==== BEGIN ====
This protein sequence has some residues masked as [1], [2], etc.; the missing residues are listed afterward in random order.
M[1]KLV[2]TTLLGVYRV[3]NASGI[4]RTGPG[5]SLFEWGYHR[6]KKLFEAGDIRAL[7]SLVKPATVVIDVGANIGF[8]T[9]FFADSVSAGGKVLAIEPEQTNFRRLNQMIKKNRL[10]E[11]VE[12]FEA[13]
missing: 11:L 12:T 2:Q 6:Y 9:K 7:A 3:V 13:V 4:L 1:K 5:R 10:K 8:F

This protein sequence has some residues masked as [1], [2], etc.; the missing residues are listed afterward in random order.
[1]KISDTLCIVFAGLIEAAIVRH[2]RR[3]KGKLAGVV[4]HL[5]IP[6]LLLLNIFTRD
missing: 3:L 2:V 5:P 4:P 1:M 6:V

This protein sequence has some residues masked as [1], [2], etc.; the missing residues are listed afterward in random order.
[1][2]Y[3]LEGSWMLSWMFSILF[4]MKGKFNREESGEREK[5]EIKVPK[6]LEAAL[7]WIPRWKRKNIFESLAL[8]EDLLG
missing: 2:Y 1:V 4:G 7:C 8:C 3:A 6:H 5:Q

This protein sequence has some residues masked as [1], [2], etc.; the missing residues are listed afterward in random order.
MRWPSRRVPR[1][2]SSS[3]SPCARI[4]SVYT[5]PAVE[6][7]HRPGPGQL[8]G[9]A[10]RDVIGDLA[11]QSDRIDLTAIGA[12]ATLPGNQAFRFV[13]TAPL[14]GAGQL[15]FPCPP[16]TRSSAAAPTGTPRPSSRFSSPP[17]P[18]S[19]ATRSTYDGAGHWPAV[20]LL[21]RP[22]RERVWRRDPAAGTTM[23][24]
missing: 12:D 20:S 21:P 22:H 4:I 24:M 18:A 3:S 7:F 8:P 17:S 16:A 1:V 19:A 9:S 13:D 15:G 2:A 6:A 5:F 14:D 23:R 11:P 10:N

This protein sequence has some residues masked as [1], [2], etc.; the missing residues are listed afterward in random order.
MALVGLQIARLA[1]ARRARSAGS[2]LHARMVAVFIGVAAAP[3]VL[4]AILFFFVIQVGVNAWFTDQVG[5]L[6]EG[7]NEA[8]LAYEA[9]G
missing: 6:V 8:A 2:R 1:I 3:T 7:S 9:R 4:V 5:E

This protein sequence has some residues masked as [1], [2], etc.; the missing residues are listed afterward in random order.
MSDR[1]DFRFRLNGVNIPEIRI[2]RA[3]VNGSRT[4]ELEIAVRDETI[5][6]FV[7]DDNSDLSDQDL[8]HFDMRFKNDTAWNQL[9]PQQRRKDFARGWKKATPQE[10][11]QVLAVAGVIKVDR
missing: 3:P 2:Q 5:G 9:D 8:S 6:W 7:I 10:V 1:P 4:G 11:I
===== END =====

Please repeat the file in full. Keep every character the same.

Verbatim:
This protein sequence has some residues masked as [1], [2], etc.; the missing residues are listed afterward in random order.
M[1]KLV[2]TTLLGVYRV[3]NASGI[4]RTGPG[5]SLFEWGYHR[6]KKLFEAGDIRAL[7]SLVKPATVVIDVGANIGF[8]T[9]FFADSVSAGGKVLAIEPEQTNFRRLNQMIKKNRL[10]E[11]VE[12]FEA[13]
missing: 11:L 12:T 2:Q 6:Y 9:K 7:A 3:V 13:V 4:L 1:K 5:R 10:K 8:F

This protein sequence has some residues masked as [1], [2], etc.; the missing residues are listed afterward in random order.
[1]KISDTLCIVFAGLIEAAIVRH[2]RR[3]KGKLAGVV[4]HL[5]IP[6]LLLLNIFTRD
missing: 3:L 2:V 5:P 4:P 1:M 6:V

This protein sequence has some residues masked as [1], [2], etc.; the missing residues are listed afterward in random order.
[1][2]Y[3]LEGSWMLSWMFSILF[4]MKGKFNREESGEREK[5]EIKVPK[6]LEAAL[7]WIPRWKRKNIFESLAL[8]EDLLG
missing: 2:Y 1:V 4:G 7:C 8:C 3:A 6:H 5:Q

This protein sequence has some residues masked as [1], [2], etc.; the missing residues are listed afterward in random order.
MRWPSRRVPR[1][2]SSS[3]SPCARI[4]SVYT[5]PAVE[6][7]HRPGPGQL[8]G[9]A[10]RDVIGDLA[11]QSDRIDLTAIGA[12]ATLPGNQAFRFV[13]TAPL[14]GAGQL[15]FPCPP[16]TRSSAAAPTGTPRPSSRFSSPP[17]P[18]S[19]ATRSTYDGAGHWPAV[20]LL[21]RP[22]RERVWRRDPAAGTTM[23][24]
missing: 12:D 20:S 21:P 22:H 4:I 24:M 18:A 3:S 7:F 8:P 17:S 16:A 1:V 19:A 9:S 13:D 15:G 2:A 6:A 5:F 14:D 23:R 11:P 10:N

This protein sequence has some residues masked as [1], [2], etc.; the missing residues are listed afterward in random order.
MALVGLQIARLA[1]ARRARSAGS[2]LHARMVAVFIGVAAAP[3]VL[4]AILFFFVIQVGVNAWFTDQVG[5]L[6]EG[7]NEA[8]LAYEA[9]G
missing: 6:V 8:A 2:R 1:I 3:T 7:S 9:R 4:V 5:E

This protein sequence has some residues masked as [1], [2], etc.; the missing residues are listed afterward in random order.
MSDR[1]DFRFRLNGVNIPEIRI[2]RA[3]VNGSRT[4]ELEIAVRDETI[5][6]FV[7]DDNSDLSDQDL[8]HFDMRFKNDTAWNQL[9]PQQRRKDFARGWKKATPQE[10][11]QVLAVAGVIKVDR
missing: 3:P 2:Q 5:G 9:D 8:S 6:W 7:I 10:V 1:P 4:G 11:I